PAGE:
If my response to the banner my daughter gifted me and my musings over the lessons stopped there, I would not be preaching this sermon. I want to preach good news with hope and opportunities for us to make a difference in the world. However as I was driving home from visiting my Mom I was listening to Ideas in the Afternoon on CBC radio. The subject was the greening of Sudbury. It was a documentary on how, beginning in the 1970’s, a movement inspired by the people and educators and then enfolded in provincial legislation began to address the issue of acid rain and the devastation of the ground and water, vegetation and animal life. The mines and smelters in Sudbury were emitting more sulfur dioxide into the air than anywhere else in the world. Pollution levels in other areas were described as a fraction of the level of Sudbury. The greening program took time but the differences were almost immediate. Where once the ground was nothing but black rock, now grass was growing and shrubs were appearing and then trees. The waterways and lakes began to support life again. Today there are forests and fish to catch in the rivers and lakes. Acid rain is no longer killing everything in its path.
One of the biggest changes came from Inco and Falconbridge, the two main polluting industries. Resistant at first to the government program, they became enthusiastic about what was happening. They not only met the emission standards that had been set but exceeded them. It began to be easier to attract better executive help and foreign investment. Best of all they found they were saving money. Sudbury began to change, inviting new clean industry, educational facilities, parks and commerce. People became proud of who they were becoming. There was new life everywhere, where once there had only been death and despair. They discovered that investing in the health of the environment increased their joy and improved their vision of what the future could be.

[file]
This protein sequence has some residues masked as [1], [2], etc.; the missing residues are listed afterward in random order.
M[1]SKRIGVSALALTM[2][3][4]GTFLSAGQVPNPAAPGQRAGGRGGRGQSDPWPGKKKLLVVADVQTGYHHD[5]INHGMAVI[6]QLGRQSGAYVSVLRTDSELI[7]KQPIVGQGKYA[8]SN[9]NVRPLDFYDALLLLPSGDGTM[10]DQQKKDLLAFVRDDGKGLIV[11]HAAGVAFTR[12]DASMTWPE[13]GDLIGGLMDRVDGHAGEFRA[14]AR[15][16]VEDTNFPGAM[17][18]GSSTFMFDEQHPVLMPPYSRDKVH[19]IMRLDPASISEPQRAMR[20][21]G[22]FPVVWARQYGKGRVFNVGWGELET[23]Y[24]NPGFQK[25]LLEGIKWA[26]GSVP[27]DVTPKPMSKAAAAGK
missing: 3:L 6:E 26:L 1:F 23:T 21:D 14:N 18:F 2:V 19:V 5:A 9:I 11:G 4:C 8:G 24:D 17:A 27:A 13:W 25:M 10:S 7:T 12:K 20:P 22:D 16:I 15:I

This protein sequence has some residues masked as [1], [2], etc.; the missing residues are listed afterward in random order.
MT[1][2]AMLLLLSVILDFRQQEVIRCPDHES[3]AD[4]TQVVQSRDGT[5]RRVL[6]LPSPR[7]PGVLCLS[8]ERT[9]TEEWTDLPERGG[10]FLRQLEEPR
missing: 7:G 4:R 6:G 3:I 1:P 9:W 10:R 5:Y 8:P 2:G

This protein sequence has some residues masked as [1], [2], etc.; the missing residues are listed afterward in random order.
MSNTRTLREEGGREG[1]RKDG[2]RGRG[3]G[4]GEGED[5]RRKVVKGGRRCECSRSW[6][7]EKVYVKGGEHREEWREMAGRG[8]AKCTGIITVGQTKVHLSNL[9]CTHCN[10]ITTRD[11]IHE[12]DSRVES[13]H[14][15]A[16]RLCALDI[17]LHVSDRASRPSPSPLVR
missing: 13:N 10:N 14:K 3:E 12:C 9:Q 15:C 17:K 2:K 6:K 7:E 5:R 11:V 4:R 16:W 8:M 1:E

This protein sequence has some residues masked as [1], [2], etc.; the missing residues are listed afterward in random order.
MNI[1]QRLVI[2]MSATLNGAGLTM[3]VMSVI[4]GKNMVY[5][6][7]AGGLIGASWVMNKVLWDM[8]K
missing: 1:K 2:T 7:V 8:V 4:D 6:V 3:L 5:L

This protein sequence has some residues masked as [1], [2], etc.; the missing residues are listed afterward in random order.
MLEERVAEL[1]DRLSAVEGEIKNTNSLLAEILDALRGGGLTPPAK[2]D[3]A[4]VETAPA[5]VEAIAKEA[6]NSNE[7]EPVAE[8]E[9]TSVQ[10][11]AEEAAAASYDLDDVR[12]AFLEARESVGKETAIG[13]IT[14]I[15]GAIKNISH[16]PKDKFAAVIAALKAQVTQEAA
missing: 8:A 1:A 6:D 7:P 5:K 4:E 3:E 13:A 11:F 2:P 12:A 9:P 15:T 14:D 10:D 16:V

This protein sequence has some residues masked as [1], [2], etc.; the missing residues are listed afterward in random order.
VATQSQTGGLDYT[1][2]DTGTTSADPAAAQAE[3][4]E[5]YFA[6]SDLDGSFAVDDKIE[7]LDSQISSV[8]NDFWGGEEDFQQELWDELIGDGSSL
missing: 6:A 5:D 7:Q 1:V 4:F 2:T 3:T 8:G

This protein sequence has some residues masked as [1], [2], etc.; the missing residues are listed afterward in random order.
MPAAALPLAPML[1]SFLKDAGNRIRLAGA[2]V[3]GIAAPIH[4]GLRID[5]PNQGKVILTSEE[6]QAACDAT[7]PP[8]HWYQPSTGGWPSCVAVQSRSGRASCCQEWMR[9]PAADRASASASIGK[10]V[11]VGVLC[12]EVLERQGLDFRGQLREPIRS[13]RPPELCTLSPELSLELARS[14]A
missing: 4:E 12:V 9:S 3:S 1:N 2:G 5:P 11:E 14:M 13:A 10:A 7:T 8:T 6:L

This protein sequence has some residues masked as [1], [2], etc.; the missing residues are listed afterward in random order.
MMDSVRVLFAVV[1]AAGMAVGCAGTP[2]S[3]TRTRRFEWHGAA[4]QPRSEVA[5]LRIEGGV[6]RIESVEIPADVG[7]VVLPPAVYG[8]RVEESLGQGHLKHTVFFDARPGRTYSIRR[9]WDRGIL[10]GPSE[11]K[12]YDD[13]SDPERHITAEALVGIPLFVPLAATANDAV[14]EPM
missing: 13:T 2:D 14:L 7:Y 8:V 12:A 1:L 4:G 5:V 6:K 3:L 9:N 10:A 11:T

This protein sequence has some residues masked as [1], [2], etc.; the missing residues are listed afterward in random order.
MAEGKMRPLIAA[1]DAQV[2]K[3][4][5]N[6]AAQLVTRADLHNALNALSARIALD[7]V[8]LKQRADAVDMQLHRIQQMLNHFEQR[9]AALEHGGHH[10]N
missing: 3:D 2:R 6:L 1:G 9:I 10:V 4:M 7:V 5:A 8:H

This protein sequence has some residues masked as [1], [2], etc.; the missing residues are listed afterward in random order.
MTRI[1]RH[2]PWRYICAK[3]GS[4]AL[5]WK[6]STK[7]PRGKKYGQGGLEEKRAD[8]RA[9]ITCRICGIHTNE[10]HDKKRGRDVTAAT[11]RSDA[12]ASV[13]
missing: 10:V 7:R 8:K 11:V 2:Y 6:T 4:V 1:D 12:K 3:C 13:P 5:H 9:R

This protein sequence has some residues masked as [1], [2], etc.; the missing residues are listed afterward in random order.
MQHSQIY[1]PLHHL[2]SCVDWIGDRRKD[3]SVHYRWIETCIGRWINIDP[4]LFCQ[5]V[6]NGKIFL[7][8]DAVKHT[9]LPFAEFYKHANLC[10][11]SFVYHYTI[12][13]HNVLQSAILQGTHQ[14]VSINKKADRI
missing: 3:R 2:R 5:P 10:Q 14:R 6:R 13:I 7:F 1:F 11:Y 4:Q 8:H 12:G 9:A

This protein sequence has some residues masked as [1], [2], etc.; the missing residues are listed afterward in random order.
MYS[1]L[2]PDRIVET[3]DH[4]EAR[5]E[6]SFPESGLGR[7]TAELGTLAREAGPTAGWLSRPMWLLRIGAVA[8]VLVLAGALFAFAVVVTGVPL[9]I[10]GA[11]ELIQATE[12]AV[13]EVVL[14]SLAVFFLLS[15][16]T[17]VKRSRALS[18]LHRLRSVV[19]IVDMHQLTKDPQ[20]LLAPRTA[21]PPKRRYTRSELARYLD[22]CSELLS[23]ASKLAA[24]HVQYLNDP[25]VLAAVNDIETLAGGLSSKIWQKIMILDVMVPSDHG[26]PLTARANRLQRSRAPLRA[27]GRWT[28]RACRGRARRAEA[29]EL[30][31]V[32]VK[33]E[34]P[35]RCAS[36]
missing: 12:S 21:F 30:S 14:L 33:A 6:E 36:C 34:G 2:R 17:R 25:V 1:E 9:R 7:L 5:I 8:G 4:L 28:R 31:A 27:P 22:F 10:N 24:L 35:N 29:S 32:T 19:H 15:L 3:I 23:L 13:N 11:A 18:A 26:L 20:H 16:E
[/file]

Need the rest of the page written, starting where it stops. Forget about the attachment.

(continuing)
Easter is the story of new life that springs forth from what seems like a sure death. It is about the power of people to believe that they can make a difference. By the grace of God, it is possible to bring life back. New life brings new hope, new energy and the reassurance that giving up the careless exploitation of the earth can bring rewards beyond every expectation.
Jesus invites us to have visions of what the world might be like if we loved this world and everyone and everything that dwells around us. What would the world be like if our goal in life was to create beauty and protect what is good and holy? What if we looked for the glory of God instead of the meanness and evil that scares us? What if we looked for the gifts that strangers bring when given a chance in our towns and cities? What if we listen to the stories of those who see the world through different eyes? Would we discover that we can work together and love together not for wealth and power but for health and joy?
What is happening in Sudbury may seem like a miracle. The miracle is that people saw beyond the size of the project and the financial costs and realized that if they did not do something soon, more than Sudbury would die. Even if it takes fifty years or a hundred years to recover from the indignities that the scramble to exploit the potential mineral wealth to be used to build and exploit the land here and abroad, it can be done. We just need to make the healing of a devastated world a high priority. Otherwise, our children and grandchildren will be living in a world that is not so beautiful and healthy. But by the grace of God we can do this – must do this if we are to be good stewards of the world that has nurtured humanity. We just have to start doing it and stand up to those who see the creation of jobs today as a good reason to put the health of everyone in peril. So this sermon is for the warden’s kids and mine. This sermon is about bringing new life and healing to a broken sick creation by starting to do whatever it takes and stopping whatever is causing the illness.
This is God’s world and we have been given stewardship of it. Let us rejoice and be glad in it.
Fifth Sunday of Easter, Year C, May 19, 2019
St. Paul’s, Newmarket, Eucharist.
Acts.11:1-18, Ps.148, Rev.21:1-6, Jn.13:31-35